Have you experienced Bloom's taxonomy in the past? If so, how?
Have you experienced Bloom's taxonomy in the past? If so, how?Only since studying at Monash in the Masters degree have I consciously experienced the higher order thinking of Bloom's taxonomy, e.g. ‘synthesize’ and ‘create,’ including creating a Weebly site. Consider the different approaches you might use during your Curriculum Investigation to assess children's learning.If time allowed, I would use formative (FOR), summative (OF) and AS assessment for the Curriculum Investigation, preferring the FOR and AS options. “All children benefit when assessment reflects a whole-child approach, providing a holistic view of learning and development. Early childhood professionals use a range of assessment tools, processes and approaches to build on prior learning, avoid duplication and add value” (Flottman, 2011, p.1).
Introduction. Bloom's taxonomy was developed to provide a common language for teachers to discuss and exchange learning and assessment methods. ... The goal of an educator's using Bloom's taxonomy is to encourage higher-order thought in their students by building up from lower-level cognitive skills.
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I have learned that Bloom’s Taxonomy is a way to motivate the educators to focus on the three domains, the cognitive, affective and psychomotor. In every domain there are some skills that the student must undergo. The cognitive domain revolves around knowledge, comprehension, and critical thinking on a particular topic. There are six levels in the taxonomy wherein it moves from the lowest to the highest order process. These six levels are the knowledge, comprehension, application, analysis, evaluation, and synthesis. On the affective domain, it describes the way people react emotionally and their ability to feel other living things emotion. It has five levels which begin from the lowest level or the receiving to the highest level or the characterizing. The other levels are the responding, valuing, and organizing. The last domain is the psychomotor domain. It describes the ability to physically manipulate a tool or instrument like a hand or a hammer. Psychomotor objectives usually focus on change and/or development in behavior and/or skills. Bloom did not create subcategories for skills in psychomotor but other educators created their own taxonomies. It consist the perception, set, guided response, mechanism, complex overt response, adaptation, and origination. Bloom’s taxonomy serves as the backbone of many teaching philosophies, in particular those that learn more toward skills rather than content. Bloom’s taxonomy can be used as a teaching tool to help balance assessment and evaluative questions in class, assignments and texts to ensure all orders of thinking are exercised in student’s learning.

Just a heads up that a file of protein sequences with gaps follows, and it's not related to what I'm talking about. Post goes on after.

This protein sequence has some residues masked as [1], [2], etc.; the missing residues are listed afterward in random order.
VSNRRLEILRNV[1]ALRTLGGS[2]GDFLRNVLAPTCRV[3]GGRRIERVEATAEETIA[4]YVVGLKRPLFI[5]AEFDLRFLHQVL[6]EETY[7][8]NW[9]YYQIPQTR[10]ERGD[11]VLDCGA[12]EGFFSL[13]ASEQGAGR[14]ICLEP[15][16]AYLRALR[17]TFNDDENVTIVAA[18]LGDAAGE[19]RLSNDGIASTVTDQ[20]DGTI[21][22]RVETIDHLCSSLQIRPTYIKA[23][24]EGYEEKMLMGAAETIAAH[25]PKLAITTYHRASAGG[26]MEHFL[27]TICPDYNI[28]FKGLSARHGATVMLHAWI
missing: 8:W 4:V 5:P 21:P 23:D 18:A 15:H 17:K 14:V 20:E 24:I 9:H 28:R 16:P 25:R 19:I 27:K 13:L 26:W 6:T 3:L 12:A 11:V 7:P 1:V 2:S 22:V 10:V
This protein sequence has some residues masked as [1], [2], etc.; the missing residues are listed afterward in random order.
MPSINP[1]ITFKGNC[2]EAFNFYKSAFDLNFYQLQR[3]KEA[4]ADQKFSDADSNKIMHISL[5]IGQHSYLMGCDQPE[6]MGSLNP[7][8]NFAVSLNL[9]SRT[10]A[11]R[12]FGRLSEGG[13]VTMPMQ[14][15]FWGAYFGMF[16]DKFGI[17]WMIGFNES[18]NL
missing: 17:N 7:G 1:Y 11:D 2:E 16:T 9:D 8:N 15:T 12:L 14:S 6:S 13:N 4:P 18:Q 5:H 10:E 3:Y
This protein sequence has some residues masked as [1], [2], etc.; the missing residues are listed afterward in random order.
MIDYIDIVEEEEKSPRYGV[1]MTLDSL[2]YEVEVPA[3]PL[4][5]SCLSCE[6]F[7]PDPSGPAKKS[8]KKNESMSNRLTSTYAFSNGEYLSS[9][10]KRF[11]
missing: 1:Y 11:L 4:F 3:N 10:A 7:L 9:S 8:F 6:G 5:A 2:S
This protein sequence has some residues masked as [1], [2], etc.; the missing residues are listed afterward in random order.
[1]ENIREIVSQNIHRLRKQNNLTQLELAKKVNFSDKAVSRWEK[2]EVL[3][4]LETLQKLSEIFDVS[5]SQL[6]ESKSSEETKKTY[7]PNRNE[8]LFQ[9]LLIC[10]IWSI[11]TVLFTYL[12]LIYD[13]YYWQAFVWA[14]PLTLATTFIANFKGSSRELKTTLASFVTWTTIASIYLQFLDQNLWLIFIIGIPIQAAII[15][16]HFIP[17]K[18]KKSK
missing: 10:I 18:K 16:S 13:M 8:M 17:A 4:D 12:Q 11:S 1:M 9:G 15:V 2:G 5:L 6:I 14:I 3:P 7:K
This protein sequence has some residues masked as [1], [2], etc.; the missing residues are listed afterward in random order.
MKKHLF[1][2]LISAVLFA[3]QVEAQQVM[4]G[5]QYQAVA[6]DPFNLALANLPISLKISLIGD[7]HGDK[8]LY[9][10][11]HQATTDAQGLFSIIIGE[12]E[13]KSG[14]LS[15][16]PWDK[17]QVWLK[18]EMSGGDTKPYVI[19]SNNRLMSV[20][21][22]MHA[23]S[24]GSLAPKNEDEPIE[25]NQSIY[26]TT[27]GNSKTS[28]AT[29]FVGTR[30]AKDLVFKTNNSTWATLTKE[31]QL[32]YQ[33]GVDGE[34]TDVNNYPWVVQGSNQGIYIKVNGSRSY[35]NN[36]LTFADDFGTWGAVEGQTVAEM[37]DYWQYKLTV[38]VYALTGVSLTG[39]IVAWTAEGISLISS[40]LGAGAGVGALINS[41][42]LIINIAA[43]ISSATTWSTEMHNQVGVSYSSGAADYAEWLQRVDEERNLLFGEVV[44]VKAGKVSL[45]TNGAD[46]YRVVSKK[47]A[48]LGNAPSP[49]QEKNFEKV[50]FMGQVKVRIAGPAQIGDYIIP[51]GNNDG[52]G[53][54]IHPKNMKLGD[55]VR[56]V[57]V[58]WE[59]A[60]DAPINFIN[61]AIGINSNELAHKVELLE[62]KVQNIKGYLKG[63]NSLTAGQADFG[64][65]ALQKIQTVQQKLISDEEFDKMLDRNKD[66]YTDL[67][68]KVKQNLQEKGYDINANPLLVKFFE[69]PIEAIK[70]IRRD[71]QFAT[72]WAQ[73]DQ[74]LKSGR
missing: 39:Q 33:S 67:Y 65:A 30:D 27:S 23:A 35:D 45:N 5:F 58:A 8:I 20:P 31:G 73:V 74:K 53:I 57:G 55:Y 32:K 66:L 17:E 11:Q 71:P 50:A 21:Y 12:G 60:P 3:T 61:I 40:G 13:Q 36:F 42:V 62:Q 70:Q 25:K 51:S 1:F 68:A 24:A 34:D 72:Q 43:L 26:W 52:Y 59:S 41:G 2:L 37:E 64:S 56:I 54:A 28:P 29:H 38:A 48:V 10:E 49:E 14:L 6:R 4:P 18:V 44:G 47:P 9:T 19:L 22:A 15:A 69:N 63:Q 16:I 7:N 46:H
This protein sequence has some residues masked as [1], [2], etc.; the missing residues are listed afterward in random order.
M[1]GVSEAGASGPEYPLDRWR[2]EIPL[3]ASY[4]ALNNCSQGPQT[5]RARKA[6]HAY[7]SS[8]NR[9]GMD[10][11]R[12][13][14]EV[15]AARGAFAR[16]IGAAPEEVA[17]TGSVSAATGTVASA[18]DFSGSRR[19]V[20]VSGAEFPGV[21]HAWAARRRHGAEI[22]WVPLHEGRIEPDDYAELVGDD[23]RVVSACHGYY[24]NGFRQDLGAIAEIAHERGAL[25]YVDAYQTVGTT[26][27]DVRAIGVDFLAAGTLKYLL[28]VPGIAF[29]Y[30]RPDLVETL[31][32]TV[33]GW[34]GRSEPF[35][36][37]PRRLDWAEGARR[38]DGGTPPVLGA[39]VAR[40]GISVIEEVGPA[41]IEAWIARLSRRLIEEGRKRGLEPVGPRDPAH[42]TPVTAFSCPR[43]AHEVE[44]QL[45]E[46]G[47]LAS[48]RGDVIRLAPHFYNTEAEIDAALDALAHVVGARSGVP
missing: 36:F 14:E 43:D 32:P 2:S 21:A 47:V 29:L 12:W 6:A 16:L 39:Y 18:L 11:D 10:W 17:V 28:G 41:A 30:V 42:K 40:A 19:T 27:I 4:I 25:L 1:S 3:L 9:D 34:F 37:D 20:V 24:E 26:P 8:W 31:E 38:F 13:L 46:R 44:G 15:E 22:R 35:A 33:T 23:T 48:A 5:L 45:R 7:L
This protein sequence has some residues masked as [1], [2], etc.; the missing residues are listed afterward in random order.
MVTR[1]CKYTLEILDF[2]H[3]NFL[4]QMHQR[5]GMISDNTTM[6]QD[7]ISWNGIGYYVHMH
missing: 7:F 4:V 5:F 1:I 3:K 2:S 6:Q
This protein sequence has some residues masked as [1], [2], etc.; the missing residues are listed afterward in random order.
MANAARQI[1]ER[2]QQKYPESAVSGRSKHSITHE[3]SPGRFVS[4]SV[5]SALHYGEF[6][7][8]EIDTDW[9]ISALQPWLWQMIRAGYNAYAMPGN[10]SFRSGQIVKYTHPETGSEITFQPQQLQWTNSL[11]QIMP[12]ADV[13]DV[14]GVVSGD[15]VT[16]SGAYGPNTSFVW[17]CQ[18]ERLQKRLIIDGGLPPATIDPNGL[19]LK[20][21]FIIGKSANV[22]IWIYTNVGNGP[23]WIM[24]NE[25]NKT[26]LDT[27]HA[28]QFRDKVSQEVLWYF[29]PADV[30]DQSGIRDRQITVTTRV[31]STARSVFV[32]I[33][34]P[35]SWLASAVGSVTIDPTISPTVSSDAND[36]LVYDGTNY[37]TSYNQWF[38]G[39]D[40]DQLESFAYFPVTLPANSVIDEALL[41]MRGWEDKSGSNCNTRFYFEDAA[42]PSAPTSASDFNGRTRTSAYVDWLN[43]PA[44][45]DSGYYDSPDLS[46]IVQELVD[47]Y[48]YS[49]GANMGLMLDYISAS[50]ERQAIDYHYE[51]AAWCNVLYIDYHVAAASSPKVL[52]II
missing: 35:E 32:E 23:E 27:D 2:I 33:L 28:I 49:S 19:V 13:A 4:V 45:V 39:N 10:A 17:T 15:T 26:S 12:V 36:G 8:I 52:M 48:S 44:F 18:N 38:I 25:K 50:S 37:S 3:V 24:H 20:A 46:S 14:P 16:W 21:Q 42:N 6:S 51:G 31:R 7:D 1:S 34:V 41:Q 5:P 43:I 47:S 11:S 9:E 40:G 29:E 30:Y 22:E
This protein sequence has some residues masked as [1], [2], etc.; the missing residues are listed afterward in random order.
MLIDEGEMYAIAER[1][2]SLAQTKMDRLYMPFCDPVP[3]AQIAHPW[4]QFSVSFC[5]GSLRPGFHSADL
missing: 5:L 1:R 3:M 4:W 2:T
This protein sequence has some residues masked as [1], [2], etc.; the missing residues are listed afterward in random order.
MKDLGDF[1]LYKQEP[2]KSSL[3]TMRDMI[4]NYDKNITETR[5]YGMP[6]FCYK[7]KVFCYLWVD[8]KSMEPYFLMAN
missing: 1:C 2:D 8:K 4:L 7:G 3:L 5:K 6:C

I have learned so many things in this topic that I can apply in my teaching years. I find Bloom’s Taxonomy helpful especially when I reach the peak of my profession.